Algae based biodiesel now on sale in SF Bay Area gas stations
Driving cleaner isn't limited to choosing between a high fuel efficiency engine, or an electric or hybrid vehicle. Another option is to drive on biofuels like biodiesel or ethanol, but both of those involve diverting food to be made into fuel. On Tuesday, Solazyme began offering commercial sales of a biodiesel derived from commercially grown algae rather than derived from food.
The fuel, which Solazyme calls Soladiesel, is available through San Francisco Bay Area stations owned by Propel Fuels. Propel specializes in supplying "low carbon fuels and clean mobility solutions."
Solazyme’s SoladieselBD meets or exceeds ASTM quality specifications and has shown performance enhancements including cold temperature operating performance. In the past, biodiesel users have complained about poor performance in cold weather. The company is compatible with existing diesel engines.
“Propel is committed to providing our customers with access to the highest quality, most sustainable, domestically produced fuels, so we’re proud to introduce the next generation of fuels to the retail market,” said Matt Horton, CEO of Propel Fuels. “Propel’s growing station network provides the critical link between these future fuels and today’s consumer fuel tanks, giving our customers a chance to make history.”
Solazyme's technology works by feeding algae with sugars, which the algae eats and converts into oil. The algae is grown in standard industrial fermentation equipment. Solazyme claims the process is fast and efficient. Clearly comparing oil production in this method versus the millions of years it takes the planet to grow a pool of oil, the Solazyme process is a zillion times faster.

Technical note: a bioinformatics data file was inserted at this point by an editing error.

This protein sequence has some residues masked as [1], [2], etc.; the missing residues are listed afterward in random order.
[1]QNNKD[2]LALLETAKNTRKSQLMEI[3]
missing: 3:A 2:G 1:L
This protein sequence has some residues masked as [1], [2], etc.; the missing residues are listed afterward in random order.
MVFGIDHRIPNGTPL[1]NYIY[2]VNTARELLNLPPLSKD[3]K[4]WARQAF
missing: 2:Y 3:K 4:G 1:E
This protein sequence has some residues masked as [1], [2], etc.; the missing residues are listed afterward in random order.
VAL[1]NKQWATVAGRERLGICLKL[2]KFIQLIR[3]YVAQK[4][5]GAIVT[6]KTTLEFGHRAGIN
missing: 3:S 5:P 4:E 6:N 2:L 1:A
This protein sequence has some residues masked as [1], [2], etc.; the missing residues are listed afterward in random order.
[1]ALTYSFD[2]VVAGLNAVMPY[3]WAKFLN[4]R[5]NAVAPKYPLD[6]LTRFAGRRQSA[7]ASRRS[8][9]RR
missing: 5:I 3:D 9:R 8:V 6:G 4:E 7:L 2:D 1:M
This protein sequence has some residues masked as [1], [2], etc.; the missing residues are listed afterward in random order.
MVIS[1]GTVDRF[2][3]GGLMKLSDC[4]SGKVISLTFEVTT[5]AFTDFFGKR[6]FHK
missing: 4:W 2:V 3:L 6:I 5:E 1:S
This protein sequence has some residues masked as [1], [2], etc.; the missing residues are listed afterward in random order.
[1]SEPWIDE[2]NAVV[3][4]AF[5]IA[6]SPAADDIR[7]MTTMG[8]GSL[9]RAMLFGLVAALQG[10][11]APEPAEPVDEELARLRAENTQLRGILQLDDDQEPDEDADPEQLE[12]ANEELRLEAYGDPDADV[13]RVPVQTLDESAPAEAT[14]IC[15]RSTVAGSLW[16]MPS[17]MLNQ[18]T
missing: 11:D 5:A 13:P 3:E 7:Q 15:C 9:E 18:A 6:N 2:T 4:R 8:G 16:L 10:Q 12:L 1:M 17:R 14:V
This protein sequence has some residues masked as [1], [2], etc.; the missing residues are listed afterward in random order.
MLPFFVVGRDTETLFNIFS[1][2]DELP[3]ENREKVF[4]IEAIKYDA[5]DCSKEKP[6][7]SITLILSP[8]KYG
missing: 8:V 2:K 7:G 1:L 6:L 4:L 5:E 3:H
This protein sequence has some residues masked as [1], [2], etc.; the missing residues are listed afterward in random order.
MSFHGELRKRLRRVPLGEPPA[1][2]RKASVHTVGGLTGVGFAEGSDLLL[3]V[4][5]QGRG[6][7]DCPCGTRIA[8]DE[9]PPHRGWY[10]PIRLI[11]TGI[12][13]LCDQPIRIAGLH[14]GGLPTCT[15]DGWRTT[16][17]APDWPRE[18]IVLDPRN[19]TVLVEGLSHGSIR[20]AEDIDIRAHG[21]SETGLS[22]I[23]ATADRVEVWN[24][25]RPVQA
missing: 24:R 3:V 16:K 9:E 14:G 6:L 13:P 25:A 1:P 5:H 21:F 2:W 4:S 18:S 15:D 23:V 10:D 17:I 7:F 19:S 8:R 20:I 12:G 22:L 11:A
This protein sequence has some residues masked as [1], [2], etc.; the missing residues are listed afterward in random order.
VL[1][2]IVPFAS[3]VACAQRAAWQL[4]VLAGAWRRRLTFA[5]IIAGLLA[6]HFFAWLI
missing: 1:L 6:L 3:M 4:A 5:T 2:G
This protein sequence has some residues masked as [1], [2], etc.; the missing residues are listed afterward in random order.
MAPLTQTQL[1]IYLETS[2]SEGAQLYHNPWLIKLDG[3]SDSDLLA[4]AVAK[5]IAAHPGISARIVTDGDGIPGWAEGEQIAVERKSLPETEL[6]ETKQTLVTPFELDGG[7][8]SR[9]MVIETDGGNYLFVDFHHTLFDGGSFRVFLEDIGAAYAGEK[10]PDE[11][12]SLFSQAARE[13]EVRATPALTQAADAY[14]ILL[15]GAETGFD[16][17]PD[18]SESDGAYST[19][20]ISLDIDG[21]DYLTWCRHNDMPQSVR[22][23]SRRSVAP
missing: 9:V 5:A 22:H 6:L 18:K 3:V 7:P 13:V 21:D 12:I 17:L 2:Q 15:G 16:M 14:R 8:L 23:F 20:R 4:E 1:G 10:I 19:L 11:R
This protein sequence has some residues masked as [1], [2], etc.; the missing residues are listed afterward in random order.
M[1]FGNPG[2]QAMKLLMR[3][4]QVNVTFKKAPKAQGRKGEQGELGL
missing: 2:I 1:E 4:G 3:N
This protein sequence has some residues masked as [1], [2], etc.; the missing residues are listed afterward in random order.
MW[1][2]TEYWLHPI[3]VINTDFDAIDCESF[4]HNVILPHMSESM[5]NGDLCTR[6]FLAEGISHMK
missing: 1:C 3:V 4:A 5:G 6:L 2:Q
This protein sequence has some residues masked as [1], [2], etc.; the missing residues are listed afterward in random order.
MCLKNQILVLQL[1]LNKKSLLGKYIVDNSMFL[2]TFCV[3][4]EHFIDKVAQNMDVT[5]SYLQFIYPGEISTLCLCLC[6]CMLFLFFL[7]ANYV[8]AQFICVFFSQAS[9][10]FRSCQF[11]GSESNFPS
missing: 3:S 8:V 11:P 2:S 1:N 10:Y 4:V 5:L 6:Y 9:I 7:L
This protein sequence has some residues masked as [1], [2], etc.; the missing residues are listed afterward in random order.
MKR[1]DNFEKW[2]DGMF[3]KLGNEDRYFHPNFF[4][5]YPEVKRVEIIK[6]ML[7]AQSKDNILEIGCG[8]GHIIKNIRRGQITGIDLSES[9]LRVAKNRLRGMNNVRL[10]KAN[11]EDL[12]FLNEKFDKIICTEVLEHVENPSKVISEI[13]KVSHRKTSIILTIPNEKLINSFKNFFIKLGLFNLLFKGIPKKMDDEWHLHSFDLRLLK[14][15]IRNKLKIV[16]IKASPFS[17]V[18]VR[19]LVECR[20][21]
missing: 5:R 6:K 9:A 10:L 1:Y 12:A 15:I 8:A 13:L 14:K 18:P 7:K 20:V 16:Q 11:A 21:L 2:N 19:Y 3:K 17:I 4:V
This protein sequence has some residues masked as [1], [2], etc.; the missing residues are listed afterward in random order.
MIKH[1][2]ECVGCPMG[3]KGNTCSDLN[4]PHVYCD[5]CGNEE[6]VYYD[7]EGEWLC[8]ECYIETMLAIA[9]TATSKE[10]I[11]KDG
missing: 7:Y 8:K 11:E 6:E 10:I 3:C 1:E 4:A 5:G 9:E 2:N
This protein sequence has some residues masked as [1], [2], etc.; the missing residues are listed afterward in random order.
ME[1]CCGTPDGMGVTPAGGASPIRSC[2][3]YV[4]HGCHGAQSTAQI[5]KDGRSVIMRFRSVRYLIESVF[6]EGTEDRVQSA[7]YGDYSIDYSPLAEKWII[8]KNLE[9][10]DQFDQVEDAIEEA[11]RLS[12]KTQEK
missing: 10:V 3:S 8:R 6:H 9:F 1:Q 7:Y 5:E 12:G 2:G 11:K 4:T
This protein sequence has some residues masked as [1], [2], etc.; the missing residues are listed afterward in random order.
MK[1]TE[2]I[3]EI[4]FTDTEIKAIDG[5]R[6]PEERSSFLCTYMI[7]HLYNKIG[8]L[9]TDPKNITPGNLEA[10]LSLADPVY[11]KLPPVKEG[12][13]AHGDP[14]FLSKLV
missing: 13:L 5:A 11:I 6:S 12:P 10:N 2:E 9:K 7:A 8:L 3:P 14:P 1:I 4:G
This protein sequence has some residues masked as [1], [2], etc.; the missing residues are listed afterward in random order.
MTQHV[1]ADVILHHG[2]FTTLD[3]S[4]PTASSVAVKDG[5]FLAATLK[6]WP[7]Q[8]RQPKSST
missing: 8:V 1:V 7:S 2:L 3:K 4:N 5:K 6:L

Testing undertaken by the National Renewable Energy Laboratory (NREL) shows that, in a 20% blend, SoladieselBD significantly outperforms ultra-low sulfur diesel in total hydrocarbons (THC), carbon monoxide (CO) and particulate matter tailpipe emissions. This includes an approximate 30% reduction in particulates, a 20% reduction in CO and an approximate 10% reduction in THC.
Because the fuel created by this process contains carbon that was already in the ecosphere, whereas fuels derived from fossil oil are desequestering carbon that had been sequestered a million or more years ago. To the extent that climate change is caused by increasing the carbon in the atmosphere, a biofuel makes much less of a climate change concern than is a fossil fuel.
Solazyme has been in existence for 9 years and is only now getting to commercial production.
“Solazyme’s revolutionary algae-based technology platform has supplied our development partners and customers with advanced biofuels that meet or exceed some of the world’s most stringent fuels specifications and requirements, “ said Bob Ames, VP of Fuels, Solazyme. “We’ve successfully demonstrated our land-based fuels in fleet vehicles and corporate busses, and are excited about this pilot program with Propel because it enables us to make these fuels available to the public."